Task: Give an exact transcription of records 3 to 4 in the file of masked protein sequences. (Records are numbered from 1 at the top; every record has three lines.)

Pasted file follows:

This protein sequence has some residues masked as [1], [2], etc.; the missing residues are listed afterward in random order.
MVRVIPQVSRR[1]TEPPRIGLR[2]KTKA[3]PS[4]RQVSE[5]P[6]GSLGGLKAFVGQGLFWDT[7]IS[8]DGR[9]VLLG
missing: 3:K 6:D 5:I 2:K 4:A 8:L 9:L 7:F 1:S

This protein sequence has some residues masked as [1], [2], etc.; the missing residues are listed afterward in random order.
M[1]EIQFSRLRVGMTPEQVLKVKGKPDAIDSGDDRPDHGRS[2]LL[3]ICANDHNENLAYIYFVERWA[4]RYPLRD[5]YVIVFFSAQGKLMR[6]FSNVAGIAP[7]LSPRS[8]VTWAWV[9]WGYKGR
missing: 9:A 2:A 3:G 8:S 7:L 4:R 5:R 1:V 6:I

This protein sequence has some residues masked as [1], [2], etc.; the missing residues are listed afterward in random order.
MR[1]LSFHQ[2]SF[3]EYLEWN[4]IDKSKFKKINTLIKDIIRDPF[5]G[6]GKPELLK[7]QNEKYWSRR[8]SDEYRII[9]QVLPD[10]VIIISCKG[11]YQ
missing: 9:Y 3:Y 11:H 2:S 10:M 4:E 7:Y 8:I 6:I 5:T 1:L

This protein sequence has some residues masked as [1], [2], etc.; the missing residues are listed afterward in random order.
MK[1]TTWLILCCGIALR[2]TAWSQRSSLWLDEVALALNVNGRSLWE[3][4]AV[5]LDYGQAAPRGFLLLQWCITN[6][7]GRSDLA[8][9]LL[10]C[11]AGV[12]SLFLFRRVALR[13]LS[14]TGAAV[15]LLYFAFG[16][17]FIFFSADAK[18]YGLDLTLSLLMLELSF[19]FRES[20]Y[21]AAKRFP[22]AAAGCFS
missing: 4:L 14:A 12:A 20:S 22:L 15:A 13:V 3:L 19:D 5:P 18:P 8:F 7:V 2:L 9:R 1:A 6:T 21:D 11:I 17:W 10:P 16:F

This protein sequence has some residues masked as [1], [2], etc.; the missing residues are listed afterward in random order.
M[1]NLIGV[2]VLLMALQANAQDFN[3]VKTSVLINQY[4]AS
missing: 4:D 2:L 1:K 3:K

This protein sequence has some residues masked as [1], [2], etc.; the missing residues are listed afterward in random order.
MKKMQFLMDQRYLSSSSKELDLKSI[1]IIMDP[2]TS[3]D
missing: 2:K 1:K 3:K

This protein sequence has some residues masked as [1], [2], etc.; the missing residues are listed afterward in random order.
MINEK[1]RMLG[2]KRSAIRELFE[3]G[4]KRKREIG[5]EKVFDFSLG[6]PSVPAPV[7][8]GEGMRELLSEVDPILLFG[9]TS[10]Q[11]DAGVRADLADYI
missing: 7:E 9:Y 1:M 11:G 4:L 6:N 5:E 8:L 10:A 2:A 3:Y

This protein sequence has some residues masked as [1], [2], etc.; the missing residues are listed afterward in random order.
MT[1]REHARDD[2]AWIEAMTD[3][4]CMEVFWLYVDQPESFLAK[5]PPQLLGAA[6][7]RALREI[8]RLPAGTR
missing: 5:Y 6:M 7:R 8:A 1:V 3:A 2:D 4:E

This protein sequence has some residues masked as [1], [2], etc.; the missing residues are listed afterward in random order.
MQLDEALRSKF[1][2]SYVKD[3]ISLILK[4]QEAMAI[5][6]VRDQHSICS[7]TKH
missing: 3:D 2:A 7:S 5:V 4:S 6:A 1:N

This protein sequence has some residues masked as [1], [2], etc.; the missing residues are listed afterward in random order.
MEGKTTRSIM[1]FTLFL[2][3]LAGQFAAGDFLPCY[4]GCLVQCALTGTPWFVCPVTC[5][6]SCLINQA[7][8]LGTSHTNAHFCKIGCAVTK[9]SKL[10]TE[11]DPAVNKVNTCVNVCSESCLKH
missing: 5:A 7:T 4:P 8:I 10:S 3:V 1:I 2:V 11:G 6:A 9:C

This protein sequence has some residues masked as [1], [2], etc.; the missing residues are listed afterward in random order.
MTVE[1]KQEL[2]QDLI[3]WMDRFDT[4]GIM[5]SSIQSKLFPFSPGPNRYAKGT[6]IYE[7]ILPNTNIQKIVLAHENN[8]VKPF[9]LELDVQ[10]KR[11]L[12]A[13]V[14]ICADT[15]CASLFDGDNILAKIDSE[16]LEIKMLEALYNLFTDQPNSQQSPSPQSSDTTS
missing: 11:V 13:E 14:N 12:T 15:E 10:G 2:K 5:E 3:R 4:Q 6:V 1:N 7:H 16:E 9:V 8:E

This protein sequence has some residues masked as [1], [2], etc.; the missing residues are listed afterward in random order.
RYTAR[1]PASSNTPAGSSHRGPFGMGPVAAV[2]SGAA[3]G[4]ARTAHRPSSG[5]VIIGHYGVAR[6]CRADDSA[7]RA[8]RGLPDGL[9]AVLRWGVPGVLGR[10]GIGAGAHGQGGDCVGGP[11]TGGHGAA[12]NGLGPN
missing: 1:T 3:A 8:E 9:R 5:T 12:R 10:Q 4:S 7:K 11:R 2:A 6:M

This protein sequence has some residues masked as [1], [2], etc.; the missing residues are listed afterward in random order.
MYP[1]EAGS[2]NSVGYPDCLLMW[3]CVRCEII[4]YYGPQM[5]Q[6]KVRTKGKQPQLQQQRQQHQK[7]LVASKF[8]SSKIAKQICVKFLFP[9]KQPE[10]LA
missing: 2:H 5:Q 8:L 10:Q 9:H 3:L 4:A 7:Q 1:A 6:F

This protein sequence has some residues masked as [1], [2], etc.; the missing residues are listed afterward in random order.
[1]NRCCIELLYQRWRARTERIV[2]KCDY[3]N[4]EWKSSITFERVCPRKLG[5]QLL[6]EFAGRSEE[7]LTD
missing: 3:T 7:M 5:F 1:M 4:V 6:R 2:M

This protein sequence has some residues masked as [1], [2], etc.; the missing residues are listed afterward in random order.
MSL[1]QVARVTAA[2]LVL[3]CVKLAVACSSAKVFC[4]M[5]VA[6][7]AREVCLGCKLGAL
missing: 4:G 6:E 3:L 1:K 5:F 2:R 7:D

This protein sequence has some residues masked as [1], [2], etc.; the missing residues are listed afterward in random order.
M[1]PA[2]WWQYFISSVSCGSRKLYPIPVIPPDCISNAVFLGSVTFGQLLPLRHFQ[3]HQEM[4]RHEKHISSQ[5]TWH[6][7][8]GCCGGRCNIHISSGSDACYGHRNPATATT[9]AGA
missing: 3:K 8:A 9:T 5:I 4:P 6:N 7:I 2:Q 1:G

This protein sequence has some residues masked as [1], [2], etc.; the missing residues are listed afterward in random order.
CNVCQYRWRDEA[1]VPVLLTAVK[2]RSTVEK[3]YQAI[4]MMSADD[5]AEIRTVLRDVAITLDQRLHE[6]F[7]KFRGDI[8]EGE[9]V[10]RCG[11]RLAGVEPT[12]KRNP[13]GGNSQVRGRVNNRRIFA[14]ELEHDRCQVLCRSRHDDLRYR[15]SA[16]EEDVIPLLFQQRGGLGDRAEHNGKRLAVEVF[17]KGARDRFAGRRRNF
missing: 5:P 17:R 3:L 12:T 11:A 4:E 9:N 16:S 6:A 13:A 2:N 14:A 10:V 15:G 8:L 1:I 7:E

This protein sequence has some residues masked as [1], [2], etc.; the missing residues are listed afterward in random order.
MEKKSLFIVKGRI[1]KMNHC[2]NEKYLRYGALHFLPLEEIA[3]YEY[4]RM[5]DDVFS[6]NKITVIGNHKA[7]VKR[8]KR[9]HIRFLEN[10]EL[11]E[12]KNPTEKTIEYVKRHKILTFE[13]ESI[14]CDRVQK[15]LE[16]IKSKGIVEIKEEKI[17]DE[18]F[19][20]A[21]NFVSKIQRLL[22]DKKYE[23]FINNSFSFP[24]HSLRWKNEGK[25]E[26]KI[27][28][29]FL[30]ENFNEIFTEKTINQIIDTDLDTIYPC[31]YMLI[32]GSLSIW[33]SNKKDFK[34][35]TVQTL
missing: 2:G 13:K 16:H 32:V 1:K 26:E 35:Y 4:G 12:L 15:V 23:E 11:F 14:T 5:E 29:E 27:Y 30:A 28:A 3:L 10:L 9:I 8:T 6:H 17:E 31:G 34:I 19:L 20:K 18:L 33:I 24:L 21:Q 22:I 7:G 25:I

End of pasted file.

This protein sequence has some residues masked as [1], [2], etc.; the missing residues are listed afterward in random order.
MR[1]LSFHQ[2]SF[3]EYLEWN[4]IDKSKFKKINTLIKDIIRDPF[5]G[6]GKPELLK[7]QNEKYWSRR[8]SDEYRII[9]QVLPD[10]VIIISCKG[11]YQ
missing: 9:Y 3:Y 11:H 2:S 10:M 4:E 7:Y 8:I 6:I 5:T 1:L

This protein sequence has some residues masked as [1], [2], etc.; the missing residues are listed afterward in random order.
MK[1]TTWLILCCGIALR[2]TAWSQRSSLWLDEVALALNVNGRSLWE[3][4]AV[5]LDYGQAAPRGFLLLQWCITN[6][7]GRSDLA[8][9]LL[10]C[11]AGV[12]SLFLFRRVALR[13]LS[14]TGAAV[15]LLYFAFG[16][17]FIFFSADAK[18]YGLDLTLSLLMLELSF[19]FRES[20]Y[21]AAKRFP[22]AAAGCFS
missing: 4:L 14:A 12:A 20:S 22:L 15:A 13:V 3:L 19:D 5:P 18:P 8:F 7:V 2:L 9:R 1:A 6:T 21:D 11:I 17:W 10:P 16:F